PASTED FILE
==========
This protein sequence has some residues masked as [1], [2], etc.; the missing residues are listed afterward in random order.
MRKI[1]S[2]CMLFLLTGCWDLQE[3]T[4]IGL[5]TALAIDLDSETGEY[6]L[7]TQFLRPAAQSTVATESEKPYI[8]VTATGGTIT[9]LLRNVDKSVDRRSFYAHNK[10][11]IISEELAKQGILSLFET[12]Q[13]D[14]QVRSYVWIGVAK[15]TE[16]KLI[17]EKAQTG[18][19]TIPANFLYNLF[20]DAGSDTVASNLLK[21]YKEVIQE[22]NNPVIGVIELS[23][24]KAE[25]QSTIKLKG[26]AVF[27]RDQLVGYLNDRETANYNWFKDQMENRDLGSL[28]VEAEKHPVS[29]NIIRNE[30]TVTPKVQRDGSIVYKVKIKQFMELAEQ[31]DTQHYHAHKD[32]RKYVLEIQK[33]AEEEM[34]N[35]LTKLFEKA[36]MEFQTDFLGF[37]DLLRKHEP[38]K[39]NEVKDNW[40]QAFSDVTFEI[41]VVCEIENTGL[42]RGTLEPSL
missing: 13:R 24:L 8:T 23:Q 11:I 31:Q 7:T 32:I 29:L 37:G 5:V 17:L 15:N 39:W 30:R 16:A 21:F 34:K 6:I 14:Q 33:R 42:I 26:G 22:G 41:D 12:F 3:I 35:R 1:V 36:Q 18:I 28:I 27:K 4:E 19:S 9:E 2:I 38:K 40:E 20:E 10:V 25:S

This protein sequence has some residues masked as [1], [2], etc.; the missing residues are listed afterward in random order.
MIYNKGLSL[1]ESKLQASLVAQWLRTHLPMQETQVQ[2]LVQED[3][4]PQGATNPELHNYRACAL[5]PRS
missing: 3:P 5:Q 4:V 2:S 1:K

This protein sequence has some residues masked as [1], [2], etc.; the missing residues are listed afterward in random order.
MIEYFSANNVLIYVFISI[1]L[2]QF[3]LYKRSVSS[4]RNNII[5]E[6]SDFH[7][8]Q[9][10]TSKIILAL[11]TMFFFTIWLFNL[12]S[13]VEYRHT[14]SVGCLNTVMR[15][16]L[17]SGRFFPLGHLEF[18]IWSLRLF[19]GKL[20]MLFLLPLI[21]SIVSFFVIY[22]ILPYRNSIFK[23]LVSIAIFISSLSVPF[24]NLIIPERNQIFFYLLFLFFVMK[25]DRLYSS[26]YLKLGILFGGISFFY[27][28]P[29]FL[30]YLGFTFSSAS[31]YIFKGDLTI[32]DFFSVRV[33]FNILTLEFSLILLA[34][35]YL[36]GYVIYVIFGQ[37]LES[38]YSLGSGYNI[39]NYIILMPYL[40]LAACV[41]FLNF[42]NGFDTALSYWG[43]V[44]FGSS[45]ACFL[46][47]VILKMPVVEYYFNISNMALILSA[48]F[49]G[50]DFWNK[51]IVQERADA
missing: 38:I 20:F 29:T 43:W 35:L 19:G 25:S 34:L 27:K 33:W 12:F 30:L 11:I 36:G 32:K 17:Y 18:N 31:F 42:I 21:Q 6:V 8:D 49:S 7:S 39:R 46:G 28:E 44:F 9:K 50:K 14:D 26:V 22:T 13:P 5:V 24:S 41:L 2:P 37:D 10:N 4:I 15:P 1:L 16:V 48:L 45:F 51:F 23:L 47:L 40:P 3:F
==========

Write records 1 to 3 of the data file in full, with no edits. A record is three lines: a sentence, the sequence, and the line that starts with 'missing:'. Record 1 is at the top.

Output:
This protein sequence has some residues masked as [1], [2], etc.; the missing residues are listed afterward in random order.
MRKI[1]S[2]CMLFLLTGCWDLQE[3]T[4]IGL[5]TALAIDLDSETGEY[6]L[7]TQFLRPAAQSTVATESEKPYI[8]VTATGGTIT[9]LLRNVDKSVDRRSFYAHNK[10][11]IISEELAKQGILSLFET[12]Q[13]D[14]QVRSYVWIGVAK[15]TE[16]KLI[17]EKAQTG[18][19]TIPANFLYNLF[20]DAGSDTVASNLLK[21]YKEVIQE[22]NNPVIGVIELS[23][24]KAE[25]QSTIKLKG[26]AVF[27]RDQLVGYLNDRETANYNWFKDQMENRDLGSL[28]VEAEKHPVS[29]NIIRNE[30]TVTPKVQRDGSIVYKVKIKQFMELAEQ[31]DTQHYHAHKD[32]RKYVLEIQK[33]AEEEM[34]N[35]LTKLFEKA[36]MEFQTDFLGF[37]DLLRKHEP[38]K[39]NEVKDNW[40]QAFSDVTFEI[41]VVCEIENTGL[42]RGTLEPSL
missing: 13:R 24:L 8:T 23:Q 11:I 31:Q 7:T 32:I 29:L 37:G 5:V 17:L 15:N 39:W 30:R 16:A 21:F 34:K 6:I 14:Q 33:R 42:I 26:G 22:G 41:D 12:F 3:I 35:R 1:V 36:Q 18:I 28:I 27:K 4:E 19:S 9:E 2:I 38:K 40:E 20:E 10:V 25:S

This protein sequence has some residues masked as [1], [2], etc.; the missing residues are listed afterward in random order.
MIYNKGLSL[1]ESKLQASLVAQWLRTHLPMQETQVQ[2]LVQED[3][4]PQGATNPELHNYRACAL[5]PRS
missing: 3:P 5:Q 4:V 2:S 1:K

This protein sequence has some residues masked as [1], [2], etc.; the missing residues are listed afterward in random order.
MIEYFSANNVLIYVFISI[1]L[2]QF[3]LYKRSVSS[4]RNNII[5]E[6]SDFH[7][8]Q[9][10]TSKIILAL[11]TMFFFTIWLFNL[12]S[13]VEYRHT[14]SVGCLNTVMR[15][16]L[17]SGRFFPLGHLEF[18]IWSLRLF[19]GKL[20]MLFLLPLI[21]SIVSFFVIY[22]ILPYRNSIFK[23]LVSIAIFISSLSVPF[24]NLIIPERNQIFFYLLFLFFVMK[25]DRLYSS[26]YLKLGILFGGISFFY[27][28]P[29]FL[30]YLGFTFSSAS[31]YIFKGDLTI[32]DFFSVRV[33]FNILTLEFSLILLA[34][35]YL[36]GYVIYVIFGQ[37]LES[38]YSLGSGYNI[39]NYIILMPYL[40]LAACV[41]FLNF[42]NGFDTALSYWG[43]V[44]FGSS[45]ACFL[46][47]VILKMPVVEYYFNISNMALILSA[48]F[49]G[50]DFWNK[51]IVQERADA
missing: 38:I 20:F 29:T 43:W 35:L 19:G 25:S 34:L 27:K 33:W 12:F 30:L 11:I 36:G 32:K 17:Y 18:N 31:F 42:I 21:Q 6:V 8:D 49:S 7:S 39:R 46:G 28:E 44:F 9:K 50:K 14:D 26:V 22:T 13:P 5:V 24:S 41:L 2:P 37:D 10:N 4:I 15:P 1:L 16:V 48:L 45:F 51:F 23:L 47:L 40:P 3:F